Dear Mr. Molloy:


Social workers throughout the United States are paid very  poorly.  Normally a social worker has to have a master’s degree in order to be employed. The salary for a social worker with a MSW is 1/3  lower than someone with an MBA.


I’m wondering if you’ve done any research on successful dress for social workers. As you know we have to work with the poor and are regularly required to visit homes that are often unkempt and sometimes dangerous. Is there any way for a social worker to dress successfully and still communicate effectively with their clients?  Are there any outfits that will make social workers look successful and  allow them to do their jobs?

                                                                                           H.G. Dallas, Texas

Dear HG:


Social workers are caught in a Catch-22 situation. If they dress in a style that says they are successful professionals, they will find it unsafe to work in many poor areas. Social workers dress as they do because their outfits are camouflage, their primary objective is to protect the wearer.The outfits worn by most social workers have  evolved over the years to increase their ability to communicate with their clients.  I don’t have to research what social workers should wear, they’ve done it themselves. Since that is the case I recommend that you stick with your present outfits when visiting  clients.


I think that social workers should have two uniforms; the first they will wear when they visit homes and a second one to wear when they’re working in the office. The first one to be effective must be low  status the second one must be high status. The second uniform would let them blend into a  typical office setting. The reason they must change their image  is they will never be paid a middle-class wage while dressing lower class. There is a direct correlation between the status of an office worker’s clothing and their salary.

I’m sure many of your colleagues will have difficulty with my suggestions because many of them come from blue collar backgrounds and they have been taught by their environment that image is not important, If you can get them to look at professions similar to theirs where advanced degrees are required but the pay is  low, they will find that the people in those professions usually do not dress like professionals.  A prime example of that is librarians who are required to earn one of the more difficult degrees  offered by most universities and yet are not paid well. The reason that is so is most people look at the library and think that everyone who works behind the desk is a librarian. Most are not, they are simply clerks. Unfortunately, most of the librarians dress in the same style as the clerks so the public does not see them as special or well educated.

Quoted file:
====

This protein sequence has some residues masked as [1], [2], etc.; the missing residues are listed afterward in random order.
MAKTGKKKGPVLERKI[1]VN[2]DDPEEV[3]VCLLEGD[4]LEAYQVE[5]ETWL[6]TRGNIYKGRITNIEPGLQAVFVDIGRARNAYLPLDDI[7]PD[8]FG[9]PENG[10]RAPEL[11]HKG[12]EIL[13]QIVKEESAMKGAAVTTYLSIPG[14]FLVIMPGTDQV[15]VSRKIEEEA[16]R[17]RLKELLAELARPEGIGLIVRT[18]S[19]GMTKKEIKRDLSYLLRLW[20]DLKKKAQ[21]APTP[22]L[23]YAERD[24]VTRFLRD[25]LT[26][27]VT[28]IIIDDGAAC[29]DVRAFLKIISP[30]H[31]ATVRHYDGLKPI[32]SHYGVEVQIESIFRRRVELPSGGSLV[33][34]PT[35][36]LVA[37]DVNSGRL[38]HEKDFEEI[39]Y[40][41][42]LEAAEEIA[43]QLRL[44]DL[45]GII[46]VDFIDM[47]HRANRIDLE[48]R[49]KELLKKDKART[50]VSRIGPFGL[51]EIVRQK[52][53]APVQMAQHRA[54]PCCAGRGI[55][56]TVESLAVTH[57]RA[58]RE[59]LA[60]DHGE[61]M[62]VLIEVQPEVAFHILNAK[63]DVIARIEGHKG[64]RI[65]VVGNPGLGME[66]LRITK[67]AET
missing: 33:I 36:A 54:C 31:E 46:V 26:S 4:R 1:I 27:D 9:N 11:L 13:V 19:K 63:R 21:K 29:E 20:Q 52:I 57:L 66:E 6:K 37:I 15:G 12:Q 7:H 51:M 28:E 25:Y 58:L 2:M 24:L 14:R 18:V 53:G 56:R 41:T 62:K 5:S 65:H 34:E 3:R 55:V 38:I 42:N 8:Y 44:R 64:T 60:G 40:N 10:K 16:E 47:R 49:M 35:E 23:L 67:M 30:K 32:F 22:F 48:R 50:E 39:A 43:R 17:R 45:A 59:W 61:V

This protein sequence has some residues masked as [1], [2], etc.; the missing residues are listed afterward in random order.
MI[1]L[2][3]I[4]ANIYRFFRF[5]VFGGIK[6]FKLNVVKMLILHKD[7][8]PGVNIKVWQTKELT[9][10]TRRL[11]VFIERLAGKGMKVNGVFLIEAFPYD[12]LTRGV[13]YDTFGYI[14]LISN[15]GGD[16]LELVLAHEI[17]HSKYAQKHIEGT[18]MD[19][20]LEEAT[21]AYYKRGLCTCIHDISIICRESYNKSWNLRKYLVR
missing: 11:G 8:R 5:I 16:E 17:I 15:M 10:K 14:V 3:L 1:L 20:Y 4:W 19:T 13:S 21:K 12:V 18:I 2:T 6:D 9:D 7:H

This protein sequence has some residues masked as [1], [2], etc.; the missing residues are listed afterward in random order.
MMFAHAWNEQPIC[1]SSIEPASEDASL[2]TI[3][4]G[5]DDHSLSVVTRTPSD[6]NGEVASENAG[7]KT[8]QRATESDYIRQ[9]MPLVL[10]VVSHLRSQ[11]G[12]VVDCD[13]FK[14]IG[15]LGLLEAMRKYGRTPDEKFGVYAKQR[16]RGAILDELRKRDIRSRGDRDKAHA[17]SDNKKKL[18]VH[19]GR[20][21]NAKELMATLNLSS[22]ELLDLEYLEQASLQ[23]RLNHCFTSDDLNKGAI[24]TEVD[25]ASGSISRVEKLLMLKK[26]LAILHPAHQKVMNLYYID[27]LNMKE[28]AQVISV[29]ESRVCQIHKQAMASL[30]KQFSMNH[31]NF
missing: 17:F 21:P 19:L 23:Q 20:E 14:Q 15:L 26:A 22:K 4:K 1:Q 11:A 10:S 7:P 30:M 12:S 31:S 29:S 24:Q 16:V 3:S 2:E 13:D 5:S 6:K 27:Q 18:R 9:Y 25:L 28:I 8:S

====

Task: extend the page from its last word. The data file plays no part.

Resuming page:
I’m giving you the right answer but I don’t think I’ve changed anything. Twenty or so years ago I spoke to a meeting of the Library Association.  When I made the same statement to them that I’m making to you; if you want to be paid like a professional  look like a professional, the room split into two groups and they argued for at least an hour and a half  while I was present and I’m told four hours after I left.  Nothing changed.

Dear Mr. Molloy:


I am a  semi retired attorney and I specialize in negotiating high-tech contracts because before I became an attorney I was an electrical engineer.  Because of my reputation when I arrived I was offered a position with a local firm. I’ve been working about 2 to 3 days a week ever since and I  love the arrangement. If I were retired I would go crazy.  Before I retired, I spent most of my time in Virginia and worked most of my time in Washington DC.  There everyone wears suits and I of course did as well.


Once I arrived in Tampa I found the heat uncomfortable and in summer you can melt walking to and from your car.  Part of my image as a negotiator was I was always put together very precisely and I think my appearance impressed some people and  intimidated others,  so I’m not challenging Dress for Success. However, since I hate the heat I was going to call those I would be negotiating with and suggest that we all  leave our suits, shirts and ties home and dress very casually and comfortably .  I thought before I did that I would write to you and ask if I am making a mistake?

                                                                              Name  Withheld

Dear Attorney:


Your way of beating the heat is wonderful if you are a large man  preferably  with a deep voice. However, if you are below average in height or even average it may be one of the worst decisions you’ll ever make.  Our research indicates that size becomes the dominant nonverbal power signal when everyone is dressed casually. That is one of the reasons that I suggest women in casual environments wear suits or at least jackets, because they are usually shorter than men.


Height is not the only non  verbal power signal, in fact at times that is not the dominant one. What we’re talking about here is the power of intimidation.  Some men are just naturally intimidating not because they are tall but because they are large, muscular,  have a rough  look about them or their general demeanor is threatening. If you are none of these things stick with suits.